Around the time my son, Ben, turned 14, war broke out over his room. The louder I nagged, the bigger the pile of sweaty clothes and mouldy dishes that snaked across the floor like the tentacles of a sci-fi monster. My rage always peaked in the morning, when Ben swaggered out of his lair to tie up our only bathroom for the next half-hour. I would shout, ‘If you’re such a clean freak, why can’t you clean up your bleeping room?’
To my amazement, it was Ben who was the peacemaker on the bleeping room. If I got off his case, he’d keep the door closed, do his laundry and stop taking dishes upstairs. Things calmed down right away. Why hadn’t I come up with that idea? Quite simply, I’d lost perspective. In my determination to win, I had let a messy room trump more important things, like the mounting tension level in our home. My son had just taught me that some battles aren’t worth fighting. Years later, in the biggest job of my life, that lesson helped me to focus on the issues that mattered instead of the annoying distractions. I’ve never had a better mentor than my crazy-making teen.
How difficult people can be mentors
Like most people, I once pictured mentors as warm, fuzzy types, always ready to support and encourage. But there’s a place in every life for the unlikely mentors who tease out your best by relentlessly dishing out their worst. Sometimes it takes a fault-finding boss, meddlesome parent or customer from hell to expose the limits of your emotional tool kit’and force you to try something new. Says Wendy Fredricks, a Toronto psychotherapist, ‘If you look closely at yourself in the presence of a difficult person, you’ll see that your own issues are being activated. Once you recognize the pattern, the situation will be easier to manage.’
A friend of mine, Judy Farrant, told me recently how she learned that lesson. As a 25-year-old flight attendant, she had a run-in with a well-known TV actor who was mad as hell that mechanical problems were delaying his trip. Farrant’s attempt to calm him down (‘You wouldn’t want us to leave until everything worked, would you?’) only riled him further. He called her a dimwit and accused her of parroting the company line. Unstrung by the insult to her intelligence, Farrant retreated to the bathroom in tears. Her superior later pointed out that, in the actor’s eyes, she had insulted him with a patronizing comment. He had a huge ego that demanded attention. There was a way to head off the tirade: acknowledge his frustration and ask if there was anything she could do for him. Farrant never again met a customer she couldn’t handle. And while she didn’t know it at the time, the angry actor had set her on course for what would one day become her career: helping companies serve customers better.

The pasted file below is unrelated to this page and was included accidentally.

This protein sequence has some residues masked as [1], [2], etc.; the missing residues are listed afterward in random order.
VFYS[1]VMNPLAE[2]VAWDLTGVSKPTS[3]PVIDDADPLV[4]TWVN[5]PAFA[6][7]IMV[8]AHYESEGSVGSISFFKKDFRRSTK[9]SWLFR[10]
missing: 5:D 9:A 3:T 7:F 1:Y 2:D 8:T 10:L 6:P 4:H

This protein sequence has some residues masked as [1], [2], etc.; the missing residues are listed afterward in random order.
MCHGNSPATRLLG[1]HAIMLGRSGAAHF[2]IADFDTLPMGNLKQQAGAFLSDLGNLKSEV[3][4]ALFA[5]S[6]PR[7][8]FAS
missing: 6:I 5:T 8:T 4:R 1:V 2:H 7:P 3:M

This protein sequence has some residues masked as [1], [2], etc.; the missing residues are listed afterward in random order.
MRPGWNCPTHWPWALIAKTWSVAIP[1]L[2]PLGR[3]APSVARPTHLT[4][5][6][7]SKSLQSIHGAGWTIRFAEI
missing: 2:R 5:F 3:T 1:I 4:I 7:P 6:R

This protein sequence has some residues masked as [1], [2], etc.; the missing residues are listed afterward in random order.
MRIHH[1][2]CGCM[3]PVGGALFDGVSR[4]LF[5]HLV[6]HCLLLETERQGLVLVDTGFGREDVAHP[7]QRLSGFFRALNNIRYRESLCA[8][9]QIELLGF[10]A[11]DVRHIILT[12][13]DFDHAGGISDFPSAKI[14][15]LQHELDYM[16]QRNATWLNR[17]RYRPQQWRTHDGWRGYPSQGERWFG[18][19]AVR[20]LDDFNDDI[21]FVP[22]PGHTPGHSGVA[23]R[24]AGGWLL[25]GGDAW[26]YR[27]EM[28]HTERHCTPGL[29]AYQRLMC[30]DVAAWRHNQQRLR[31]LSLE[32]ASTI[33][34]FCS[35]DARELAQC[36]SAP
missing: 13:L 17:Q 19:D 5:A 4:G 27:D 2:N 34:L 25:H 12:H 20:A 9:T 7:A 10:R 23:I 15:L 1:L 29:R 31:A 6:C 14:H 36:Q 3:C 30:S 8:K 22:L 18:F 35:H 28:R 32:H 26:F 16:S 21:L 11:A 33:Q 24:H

Every time you let someone drive you to distraction, your self-esteem takes a beating. You feel so powerless and put upon, the very sight of an email from a certain person can get you muttering through gritted teeth, ‘What’s it going to be this time?’ You start to like yourself even less than the torrent of bad behaviour you’re convinced the other person will unleash. You’ve written the script in your head, so you both end up playing the same tiresome parts. It’s time to break the cycle. Here are some tips:
Keep an open mind
I once had a colleague who couldn’t seem to sign off on anything. Every time we reached an agreement, she would email me with one more quibble. Convinced that she didn’t respect me or our working relationship, I would fire off a huffy response that created distrust between us. We got back on track when I started walking down the hall to talk things through in person. Face to face, I could see her commitment to the results we both wanted.
What cranky people want, explains Fredricks, is what everyone wants’to be seen and heard. But they may lack the emotional intelligence to make their needs known without causing irritation. One woman I know, ‘Rachel,’ has a cousin with schizophrenia, ‘Sarah,’ who is frequently off her medication. Sarah’s demands for attention and insistence on getting her way have been pushing Rachel’s buttons since childhood. Thinking they were lifelong friends, Sarah would call Rachel constantly to vent about imaginary dramas. The harder Rachel tried to distance herself, the more persistent Sarah became, to the point that she was knocking at Rachel’s front door unannounced. At last Rachel realized that the way to keep Sarah in check was to give her small doses of total attention. She started taking Sarah out to lunch, always making it clear that she had an appointment afterwards. Now Sarah feels calmer and Rachel doesn’t shudder when the phone rings.
Ask yourself, ‘What can I learn?’
Steve Jobs, the visionary co-founder of Apple, was notorious for berating employees over trifles and humiliating them in front of others. But many people on his team felt grateful to be the subject of his relentless creative quest’and honoured when they met his exacting standards. As one former colleague told Forbes, ‘There are two components to giving employees great feedback. It takes someone who has the taste to know when you did great or lousy, and it takes someone who’s blunt enough to tell you.’
I used to love talking with my mother’except when she called me to fret about my sister. Every time, I felt pressured to take sides in a conflict that was none of my business. But if I tried to change the subject, my mother protested with a catch in her voice that pulled me into caretaker mode. I finally found the courage to say, ‘Mother, I love you both and feel caught in the middle when you raise this with me. It’s time for you to find a new sounding board, because I’m through playing that role.’ My mother got the message. Now that she’s no longer around, it’s the happy memories of our phone calls that are front and centre.